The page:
If you don't have the original 2-LP set, listen to other late 1970s re-releases. We have found the piano overdub on a few other albums. We haven't found it on any CD, though. If you do, let us know.
Many thanks to Willem, of course!
Friday, March 31. 2017
$251.11 - That's what a collector this week paid for a picture sleeve of CHESS 1883, the U.S. original single Nadine. And just for the sleeve only!
Why did this collector pay that much? Because nobody I know has ever seen this sleeve before.
There are similar looking picture sleeves for the CHESS singles following Nadine. But a PS for 1883 has been unknown.
We wonder if this sleeve truly is a genuine product. Or whether it's one of the many counterfeit picture sleeves popping up lately. Since the image on eBay looks reasonable and since the seller seems to be trusted, it may in fact be a long-lost item.
If you've been the buyer, let us know once you received it. What is your opinion?
Addition by Morten Reff:
Collectors should know that some of the US 45 picture sleeves had the titles only on one side whereas the other side had the same image and layout but no song titles. I also have one of these sleeves which has no song titles on both sides. Which would make it easy to imprint whatever you want.
Friday, March 24. 2017
This site contains a full bibliography about Chuck Berry, i.e. a commented list of books about his recordings, his records, and his life. So when I accidentally found a book titled "The Life of Chuck Berry" at amazon, I bought it without thinking, especially as the price was very low (about $6 including shipping here in Germany).
At this price I wasn't too disappointed when it arrived here the next day. You probably won't call it a book at all. It's a leaflet of less than 25 sheets of paper. This certainly is not enough for a paper book. But it is a custom size for a Kindle eBook. And that's what you get: the printout of a Kindle eBook. And it's just a sequential printout without any layout whatsoever. No page numbers. Ten-line pages because the following image is too big to fit. And so on.
What puzzled me the most was that this book doesn't have an author. It doesn't even have a copyright note. Charles River Editors is a company which publishes eBooks about almost every topic you can imagine, hundreds of which are sold by amazon, apple and the likes.
Typically this kind of "books" consists of nothing more than wikipedia articles pasted. This is not the case with "The Life of Chuck Berry", though.
This booklet contains original text. It's well structured, not bad written and good reading. It covers Berry's personal life and career up to 2012 and it does so quite completely.
The book even has two pages listing a bibliography of sources. When writing a book about the life of Chuck Berry, sources should include Bruce Pegg's book, Berry's own autobiography, maybe the books by Howard DeWitt and John Collins, definitely Fred Rothwell's book. None, none of these important books is listed as a source! Instead the whole list of sources consists just of websites (and some magazine articles available on websites).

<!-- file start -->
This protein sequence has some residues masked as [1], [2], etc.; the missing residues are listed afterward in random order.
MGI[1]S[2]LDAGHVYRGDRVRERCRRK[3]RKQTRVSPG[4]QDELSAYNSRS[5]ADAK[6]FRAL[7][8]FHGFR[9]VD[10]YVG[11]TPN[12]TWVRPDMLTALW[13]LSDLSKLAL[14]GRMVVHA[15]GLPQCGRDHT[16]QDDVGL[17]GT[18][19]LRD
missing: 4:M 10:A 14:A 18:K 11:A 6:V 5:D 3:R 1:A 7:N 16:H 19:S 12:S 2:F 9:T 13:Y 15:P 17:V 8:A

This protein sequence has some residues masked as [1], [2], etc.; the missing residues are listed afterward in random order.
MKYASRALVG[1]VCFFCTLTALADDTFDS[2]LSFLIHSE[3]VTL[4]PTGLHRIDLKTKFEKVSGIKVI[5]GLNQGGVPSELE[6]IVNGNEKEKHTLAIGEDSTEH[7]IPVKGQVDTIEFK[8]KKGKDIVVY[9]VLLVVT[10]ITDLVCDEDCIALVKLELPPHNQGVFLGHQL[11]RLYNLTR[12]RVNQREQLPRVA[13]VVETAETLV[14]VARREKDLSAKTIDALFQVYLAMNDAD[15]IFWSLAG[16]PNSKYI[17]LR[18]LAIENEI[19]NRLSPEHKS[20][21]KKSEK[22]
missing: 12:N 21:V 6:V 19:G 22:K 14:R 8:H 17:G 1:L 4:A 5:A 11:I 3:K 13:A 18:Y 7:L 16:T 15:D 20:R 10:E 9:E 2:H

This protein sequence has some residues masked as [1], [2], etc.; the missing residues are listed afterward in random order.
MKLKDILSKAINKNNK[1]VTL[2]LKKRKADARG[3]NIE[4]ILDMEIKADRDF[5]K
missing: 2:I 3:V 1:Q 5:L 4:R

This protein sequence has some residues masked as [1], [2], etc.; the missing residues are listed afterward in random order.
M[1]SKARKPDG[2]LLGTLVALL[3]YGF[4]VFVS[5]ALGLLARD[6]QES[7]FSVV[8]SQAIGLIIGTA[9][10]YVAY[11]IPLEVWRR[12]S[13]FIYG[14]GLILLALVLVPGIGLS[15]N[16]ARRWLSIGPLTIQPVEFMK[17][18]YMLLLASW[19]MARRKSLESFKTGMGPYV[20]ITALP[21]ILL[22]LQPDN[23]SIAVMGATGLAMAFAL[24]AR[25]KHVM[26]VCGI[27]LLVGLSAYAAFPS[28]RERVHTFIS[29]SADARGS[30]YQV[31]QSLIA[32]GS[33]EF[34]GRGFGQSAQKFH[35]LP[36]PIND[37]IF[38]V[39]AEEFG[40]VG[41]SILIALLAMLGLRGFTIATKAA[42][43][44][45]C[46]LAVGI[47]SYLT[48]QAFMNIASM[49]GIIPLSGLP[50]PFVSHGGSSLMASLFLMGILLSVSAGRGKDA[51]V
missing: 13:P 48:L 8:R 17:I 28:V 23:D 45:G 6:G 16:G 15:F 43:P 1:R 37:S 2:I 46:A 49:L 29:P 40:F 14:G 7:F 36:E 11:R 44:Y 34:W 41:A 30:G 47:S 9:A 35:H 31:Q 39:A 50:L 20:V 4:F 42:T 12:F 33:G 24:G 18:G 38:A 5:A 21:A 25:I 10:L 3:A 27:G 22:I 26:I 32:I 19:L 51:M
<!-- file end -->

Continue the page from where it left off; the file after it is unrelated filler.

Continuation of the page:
The unnamed author(s) obviously did not read any of the main sources. All they did was google'ing Berry's name and re-word their findings. So you won't find a quote from Berry's autobiography in this book. But you will find several quotes from reviewers who quoted from Berry's autobiography. That's odd! Why not read the original?
Therefore you will not find any first-hand information in this book. You will not find second-hand information either. All this is third-hand information.
Due to this, while most of the text is correct, there's an obvious error now and then. That happens when you copy and paste from sources who didn't know better.
This book is good for someone who wants to get a first impression about Chuck Berry's career. You won't need more than half an hour to read it. And you have seen the photos before. For readers of this site, it's not recommended at all.
Wednesday, March 22. 2017
Dualtone had been very quiet about the new Chuck Berry album they announced in October. My guess is they kept quiet to have the media stay away from Chuck's last days.
Here's a message distributed tonight:
Since Chuck's passing on Saturday, the Berry family has received many inquiries from friends, fans and media about the status of his forthcoming album CHUCK, which was originally announced on his 90th birthday, October 18, 2016.
Accordingly, Dualtone Records makes available a first song called Big Boys from this album at their website:
Sunday, March 19. 2017
Thursday, February 16. 2017
In June of 1972 the British Broadcasting Corporation BBC recorded an 80 minute Chuck Berry concert at the BBC Television Theatre in London. This recording is one of the best Berry performances ever shown on TV. But unfortunately it wasn't available for us to watch again.
The original recording was broadcast edited down to 45 minutes. The audio track of this abbreviated show was saved and made it to a Vinyl bootleg called "Six Two Five". For more about this record, see here.
In the early 2000s the BBC show was re-transmitted by other TV stations, though now as a 60 minute show with additional songs. Thus we knew there must still exist the original full recording from 1972.